It was a very long time ago, as I had just started my first class at Brooks: I was returning home from the Central Coast, where I'd spent the weekend with a new friend I had made in school. I was just 18 at the time, and as green as they come to the photographic community. It was a gorgeous spring day as we passed through the hills, carpeted in that gorgeous shade of spring green, and rolling on as far as the eye could scan. Just then my friend asked, "How would you expose for that?" referring to the green hills that I was lost in thought about. I was taken aback by his question, because I didn't know the answer.
Being the "hot shot" young kid at Brooks, it was assumed I'd know such things, and a lot more!
A camera's LCD screen can be quite misleading when viewing your images. Often, when you import your images onto your computer they don't look anything like what you originally shot (that is, if you were working with RAW files). In order to get better color out of your images, you'll need to follow a couple of steps. And once you've reached the end, it will be like night and day.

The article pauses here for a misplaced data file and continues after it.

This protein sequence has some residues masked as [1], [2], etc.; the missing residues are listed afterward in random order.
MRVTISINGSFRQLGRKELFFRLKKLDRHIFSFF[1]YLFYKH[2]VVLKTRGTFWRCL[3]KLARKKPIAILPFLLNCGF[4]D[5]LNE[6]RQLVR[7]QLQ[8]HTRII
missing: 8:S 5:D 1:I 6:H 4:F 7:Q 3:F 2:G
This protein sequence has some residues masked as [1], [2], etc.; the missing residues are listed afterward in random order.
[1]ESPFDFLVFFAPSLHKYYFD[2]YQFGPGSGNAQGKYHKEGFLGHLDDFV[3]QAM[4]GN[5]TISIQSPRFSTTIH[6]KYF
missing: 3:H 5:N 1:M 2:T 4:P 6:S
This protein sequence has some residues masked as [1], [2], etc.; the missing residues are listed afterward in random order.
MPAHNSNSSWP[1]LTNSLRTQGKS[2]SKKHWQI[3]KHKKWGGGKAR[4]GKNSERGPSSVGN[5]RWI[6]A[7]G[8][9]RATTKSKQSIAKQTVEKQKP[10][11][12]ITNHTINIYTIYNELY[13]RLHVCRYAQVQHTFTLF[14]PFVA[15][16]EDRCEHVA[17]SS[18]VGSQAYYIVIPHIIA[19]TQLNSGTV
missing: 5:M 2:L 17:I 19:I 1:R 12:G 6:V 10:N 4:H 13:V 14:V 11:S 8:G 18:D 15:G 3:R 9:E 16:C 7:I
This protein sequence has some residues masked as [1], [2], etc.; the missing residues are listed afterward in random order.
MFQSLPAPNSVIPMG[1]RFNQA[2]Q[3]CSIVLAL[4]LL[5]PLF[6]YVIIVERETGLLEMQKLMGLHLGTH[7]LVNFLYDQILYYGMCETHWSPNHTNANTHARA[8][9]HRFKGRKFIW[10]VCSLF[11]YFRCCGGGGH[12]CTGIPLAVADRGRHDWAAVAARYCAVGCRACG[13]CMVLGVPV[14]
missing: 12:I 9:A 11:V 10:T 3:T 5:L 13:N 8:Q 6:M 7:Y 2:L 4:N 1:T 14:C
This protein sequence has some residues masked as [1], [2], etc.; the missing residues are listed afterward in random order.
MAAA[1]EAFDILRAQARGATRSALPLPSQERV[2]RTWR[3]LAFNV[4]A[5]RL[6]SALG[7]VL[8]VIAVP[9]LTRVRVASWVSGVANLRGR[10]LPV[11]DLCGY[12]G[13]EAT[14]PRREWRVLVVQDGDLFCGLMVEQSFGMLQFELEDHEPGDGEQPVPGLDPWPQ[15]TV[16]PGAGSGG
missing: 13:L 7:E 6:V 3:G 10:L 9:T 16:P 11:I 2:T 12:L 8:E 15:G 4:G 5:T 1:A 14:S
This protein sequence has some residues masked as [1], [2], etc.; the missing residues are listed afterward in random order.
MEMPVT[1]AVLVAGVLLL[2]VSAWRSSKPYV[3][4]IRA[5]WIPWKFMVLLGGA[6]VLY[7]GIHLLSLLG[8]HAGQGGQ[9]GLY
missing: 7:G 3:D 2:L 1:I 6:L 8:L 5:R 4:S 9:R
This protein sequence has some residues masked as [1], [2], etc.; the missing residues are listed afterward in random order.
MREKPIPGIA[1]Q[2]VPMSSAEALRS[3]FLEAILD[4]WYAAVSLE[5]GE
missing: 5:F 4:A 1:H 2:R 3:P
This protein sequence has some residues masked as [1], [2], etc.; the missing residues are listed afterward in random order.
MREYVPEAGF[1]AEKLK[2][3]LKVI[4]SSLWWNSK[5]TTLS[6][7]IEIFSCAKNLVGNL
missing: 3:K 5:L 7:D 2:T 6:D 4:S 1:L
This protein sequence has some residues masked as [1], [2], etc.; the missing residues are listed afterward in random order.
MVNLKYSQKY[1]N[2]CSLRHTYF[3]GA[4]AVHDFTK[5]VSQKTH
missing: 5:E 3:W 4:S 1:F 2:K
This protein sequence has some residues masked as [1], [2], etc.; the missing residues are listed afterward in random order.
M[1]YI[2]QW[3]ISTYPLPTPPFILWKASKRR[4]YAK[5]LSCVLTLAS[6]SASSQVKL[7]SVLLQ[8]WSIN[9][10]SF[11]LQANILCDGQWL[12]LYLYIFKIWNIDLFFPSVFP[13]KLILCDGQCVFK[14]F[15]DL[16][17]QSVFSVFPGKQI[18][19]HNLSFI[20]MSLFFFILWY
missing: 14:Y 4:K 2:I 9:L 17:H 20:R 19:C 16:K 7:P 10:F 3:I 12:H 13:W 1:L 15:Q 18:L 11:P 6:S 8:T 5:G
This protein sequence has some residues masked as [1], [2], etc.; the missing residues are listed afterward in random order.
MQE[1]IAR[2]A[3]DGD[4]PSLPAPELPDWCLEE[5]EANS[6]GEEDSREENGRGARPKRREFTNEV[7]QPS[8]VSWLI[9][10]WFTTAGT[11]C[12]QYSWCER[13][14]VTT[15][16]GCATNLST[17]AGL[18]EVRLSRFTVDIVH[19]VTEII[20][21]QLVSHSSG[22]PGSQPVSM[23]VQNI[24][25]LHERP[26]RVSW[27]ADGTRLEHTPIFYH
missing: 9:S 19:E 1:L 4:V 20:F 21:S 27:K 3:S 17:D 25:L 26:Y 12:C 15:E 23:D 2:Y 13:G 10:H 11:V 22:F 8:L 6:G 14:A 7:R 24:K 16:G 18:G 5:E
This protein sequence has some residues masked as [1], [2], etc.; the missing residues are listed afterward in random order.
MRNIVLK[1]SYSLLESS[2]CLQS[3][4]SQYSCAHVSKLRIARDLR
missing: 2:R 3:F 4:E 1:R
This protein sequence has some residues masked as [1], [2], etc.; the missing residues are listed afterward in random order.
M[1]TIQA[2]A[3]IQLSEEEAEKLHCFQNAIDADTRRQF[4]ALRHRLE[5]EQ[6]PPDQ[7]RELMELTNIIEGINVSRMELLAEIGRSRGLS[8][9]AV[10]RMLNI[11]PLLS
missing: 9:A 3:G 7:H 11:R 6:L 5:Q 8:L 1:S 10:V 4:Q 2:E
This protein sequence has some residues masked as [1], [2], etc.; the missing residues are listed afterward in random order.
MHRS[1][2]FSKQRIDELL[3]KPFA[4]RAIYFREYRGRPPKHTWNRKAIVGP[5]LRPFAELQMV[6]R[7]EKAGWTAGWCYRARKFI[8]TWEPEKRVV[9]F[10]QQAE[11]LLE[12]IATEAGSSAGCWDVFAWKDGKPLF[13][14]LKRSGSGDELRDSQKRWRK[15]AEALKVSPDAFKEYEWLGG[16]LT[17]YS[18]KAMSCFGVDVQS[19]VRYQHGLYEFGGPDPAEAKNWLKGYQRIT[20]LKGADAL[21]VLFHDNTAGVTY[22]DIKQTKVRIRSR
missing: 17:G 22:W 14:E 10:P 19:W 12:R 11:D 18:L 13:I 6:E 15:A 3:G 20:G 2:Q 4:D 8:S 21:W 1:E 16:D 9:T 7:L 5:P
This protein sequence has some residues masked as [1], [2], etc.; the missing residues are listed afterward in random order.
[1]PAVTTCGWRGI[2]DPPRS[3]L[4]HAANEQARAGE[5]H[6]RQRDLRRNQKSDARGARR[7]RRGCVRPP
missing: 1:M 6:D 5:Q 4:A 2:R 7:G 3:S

We talked to four of the leading industry professionals to talk about how they get better color. Here are their tips from start to finish:
Why do certain photographs appeal to us so much while others do little to spark our interest? Sometimes it has to do with our emotional connection to the subject matter, but more often it has to do with human evolution and the way that we see.
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